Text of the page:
No long-term effect of COVID-19 on surgery c

August 23, 2022After the start of the COVID-19 pandemicurology training programs have seen a dramatic drop in opportunities for residents to gain hands-on surgical experience, reports a study conducted in Urology practice®an official journal of the American Urological Association (AUA). The journal is published in the Lippincott portfolio by Wolters Kluwer.

However, the volume of surgeries rebounded the following year, suggesting no lasting setback for the current class of urologists-in-training, according to the report by Michael Callegari, MD, of University Hospitals Cleveland Medical Center and his associates. colleagues.

Upward trend in resident case volumes resumes after COVID-related decline

Researchers analyzed publicly available data on urology resident case registries from July 2015 to June 2021. Resident procedure data is compiled annually by the Accreditation Council for Higher Medical Education (ACGME ), which is responsible for accrediting all medical education programs in the United States. doctors.

In 2020-2021, there were 145 accredited urology training programs in the United States, including a total of 1,768 trainees. To complete their training, urology residents must perform a specified minimum number of procedures in various categories including general urology, endourology/stone disease, reconstructive surgery, oncology (cancer), pediatric procedures major and minor procedures and laparoscopic (minimally invasive) procedures.

From 2015 to 2019, the average number of cases increased by approximately 26 cases per year for urology residents, all categories of procedures combined. But as in virtually all surgical specialties, the number of procedures fell sharply with the onset of the COVID-19 pandemic in early 2020.

During the first year of the pandemic, the annual average fell by about 67 cases. “However, in 2021, case volume increased significantly at the same rate as expected if there had been no disruption in 2020,” Dr. Callegari and colleagues write. Thus, the disruptions related to COVID-19 appeared to be specific to 2019-20.

Changes in caseload varied across the different intervention categories. Laparoscopic surgery – which includes robot-assisted procedures – showed the biggest decrease in 2020, followed by the biggest increase in 2021.

Practical surgical experience is an irreplaceable part of the training of physicians preparing to specialize in urology. Ensuring the continued progress of current residents is essential in a time of anticipated shortages of urologists in the years to come.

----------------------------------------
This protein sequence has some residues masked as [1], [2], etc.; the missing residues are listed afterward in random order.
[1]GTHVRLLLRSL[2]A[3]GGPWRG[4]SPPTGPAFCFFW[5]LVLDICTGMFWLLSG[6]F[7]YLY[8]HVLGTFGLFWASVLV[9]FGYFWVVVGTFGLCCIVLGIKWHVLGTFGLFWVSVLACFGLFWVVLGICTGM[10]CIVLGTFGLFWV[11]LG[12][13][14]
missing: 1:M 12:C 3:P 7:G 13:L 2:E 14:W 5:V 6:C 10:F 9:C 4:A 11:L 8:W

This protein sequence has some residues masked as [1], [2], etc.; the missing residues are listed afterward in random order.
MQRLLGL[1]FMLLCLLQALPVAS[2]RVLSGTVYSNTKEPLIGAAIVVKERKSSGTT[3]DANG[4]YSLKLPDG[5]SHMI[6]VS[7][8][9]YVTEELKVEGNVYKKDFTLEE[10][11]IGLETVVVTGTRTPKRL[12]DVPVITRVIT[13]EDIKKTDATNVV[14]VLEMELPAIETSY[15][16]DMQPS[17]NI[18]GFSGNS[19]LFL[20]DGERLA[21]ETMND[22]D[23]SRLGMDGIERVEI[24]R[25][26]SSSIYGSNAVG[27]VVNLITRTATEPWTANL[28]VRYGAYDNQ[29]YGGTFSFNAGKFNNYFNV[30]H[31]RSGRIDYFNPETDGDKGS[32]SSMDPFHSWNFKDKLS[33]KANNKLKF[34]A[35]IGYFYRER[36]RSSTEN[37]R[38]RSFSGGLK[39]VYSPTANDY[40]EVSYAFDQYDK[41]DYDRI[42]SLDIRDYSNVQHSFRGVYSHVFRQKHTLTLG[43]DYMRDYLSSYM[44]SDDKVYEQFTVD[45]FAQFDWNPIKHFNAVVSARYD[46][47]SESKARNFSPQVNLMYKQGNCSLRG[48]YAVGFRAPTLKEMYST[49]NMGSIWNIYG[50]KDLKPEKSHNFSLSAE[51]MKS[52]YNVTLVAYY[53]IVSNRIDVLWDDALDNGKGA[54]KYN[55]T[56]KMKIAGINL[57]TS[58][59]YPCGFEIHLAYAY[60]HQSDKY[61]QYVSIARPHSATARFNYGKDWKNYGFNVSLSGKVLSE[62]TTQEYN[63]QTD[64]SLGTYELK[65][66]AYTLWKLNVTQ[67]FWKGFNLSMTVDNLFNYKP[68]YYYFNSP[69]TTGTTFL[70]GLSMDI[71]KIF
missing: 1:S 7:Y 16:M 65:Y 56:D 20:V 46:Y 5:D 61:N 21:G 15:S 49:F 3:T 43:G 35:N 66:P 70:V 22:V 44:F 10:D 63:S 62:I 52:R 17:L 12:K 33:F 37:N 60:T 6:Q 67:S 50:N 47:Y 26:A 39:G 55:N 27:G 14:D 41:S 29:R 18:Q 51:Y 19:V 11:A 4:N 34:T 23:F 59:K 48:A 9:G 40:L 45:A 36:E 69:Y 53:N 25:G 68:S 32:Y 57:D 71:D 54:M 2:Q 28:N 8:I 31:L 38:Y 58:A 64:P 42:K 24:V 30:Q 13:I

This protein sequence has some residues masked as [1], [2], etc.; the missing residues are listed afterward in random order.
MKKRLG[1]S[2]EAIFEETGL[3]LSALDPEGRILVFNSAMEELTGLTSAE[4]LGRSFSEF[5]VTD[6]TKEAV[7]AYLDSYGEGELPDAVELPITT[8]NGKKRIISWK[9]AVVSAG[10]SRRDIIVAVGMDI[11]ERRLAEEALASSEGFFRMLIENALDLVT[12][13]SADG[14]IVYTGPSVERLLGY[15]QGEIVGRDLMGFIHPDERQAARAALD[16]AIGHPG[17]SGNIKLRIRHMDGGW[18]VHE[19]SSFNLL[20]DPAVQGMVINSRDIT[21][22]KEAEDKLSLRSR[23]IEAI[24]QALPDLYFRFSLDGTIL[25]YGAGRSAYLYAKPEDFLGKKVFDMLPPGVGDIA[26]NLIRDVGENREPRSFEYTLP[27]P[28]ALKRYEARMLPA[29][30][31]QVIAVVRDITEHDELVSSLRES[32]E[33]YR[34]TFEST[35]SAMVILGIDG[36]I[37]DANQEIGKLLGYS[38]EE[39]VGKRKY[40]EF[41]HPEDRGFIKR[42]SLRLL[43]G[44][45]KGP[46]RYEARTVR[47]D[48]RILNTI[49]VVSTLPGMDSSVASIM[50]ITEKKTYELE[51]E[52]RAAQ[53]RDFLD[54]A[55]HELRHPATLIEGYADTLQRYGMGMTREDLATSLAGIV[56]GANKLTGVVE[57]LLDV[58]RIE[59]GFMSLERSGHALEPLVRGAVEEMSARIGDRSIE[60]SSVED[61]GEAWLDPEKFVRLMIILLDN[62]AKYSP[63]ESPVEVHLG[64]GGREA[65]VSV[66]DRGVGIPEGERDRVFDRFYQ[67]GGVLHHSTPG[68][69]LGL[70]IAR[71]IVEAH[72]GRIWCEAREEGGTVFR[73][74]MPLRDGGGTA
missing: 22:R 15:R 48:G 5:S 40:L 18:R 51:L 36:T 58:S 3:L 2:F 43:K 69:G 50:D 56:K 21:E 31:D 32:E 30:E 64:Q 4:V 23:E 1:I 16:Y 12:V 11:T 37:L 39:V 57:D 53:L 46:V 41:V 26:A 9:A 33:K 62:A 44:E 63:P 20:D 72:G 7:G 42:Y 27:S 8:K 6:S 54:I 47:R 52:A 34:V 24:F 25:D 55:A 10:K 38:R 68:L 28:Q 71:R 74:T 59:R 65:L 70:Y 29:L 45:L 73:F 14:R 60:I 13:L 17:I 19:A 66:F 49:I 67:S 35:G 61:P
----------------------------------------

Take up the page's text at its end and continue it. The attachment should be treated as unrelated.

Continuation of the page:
Based on the rapid recovery in case volumes after the onset of the COVID-19 pandemic, “[U]Urology residents did not experience prolonged harm in terms of case volume or surgical training, underscoring the essential nature and high demand for urology care across the country,” conclude Dr. Callegari and colleagues. They note that further studies will be needed to confirm that the increased opportunities for residents are “really a return to pre-pandemic case volume rates or a transient increase due to the shift in procedures from 2020 to 2021.”

Click here to read “Impact and Implications of the COVID-19 Pandemic on Urology Education”

DOI: 10.1097/UPJ.0000000000000317


About Urology practice

An official journal of the American Urological Association (AUA), Urology practice focuses on clinical trends, challenges and practical applications in the four areas of business, health policy, specialty and patient care. Information that can be used in daily practice will be provided to the urological community via peer-reviewed clinical practice articles (including best practices, reviews, clinical guidelines, selected clinical trials, editorials and white papers ), “research letters” (short original studies with an important clinical message), the affairs of urology practice, health policy issues in urology, education and training in urology, and the content for members of the urology care team.

About the American Urological Association

Founded in 1902 and headquartered near Baltimore, Maryland, the American Urological Association is one of the leading advocates for the specialty of urology and has more than 23,000 members worldwide. The AAU is a leading urological association, providing invaluable support to the urological community in pursuit of its mission to promote the highest standards of urological care through education, research and formulation of health care policy. health. To learn more about the AAU, visit:

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Christine E. Phillips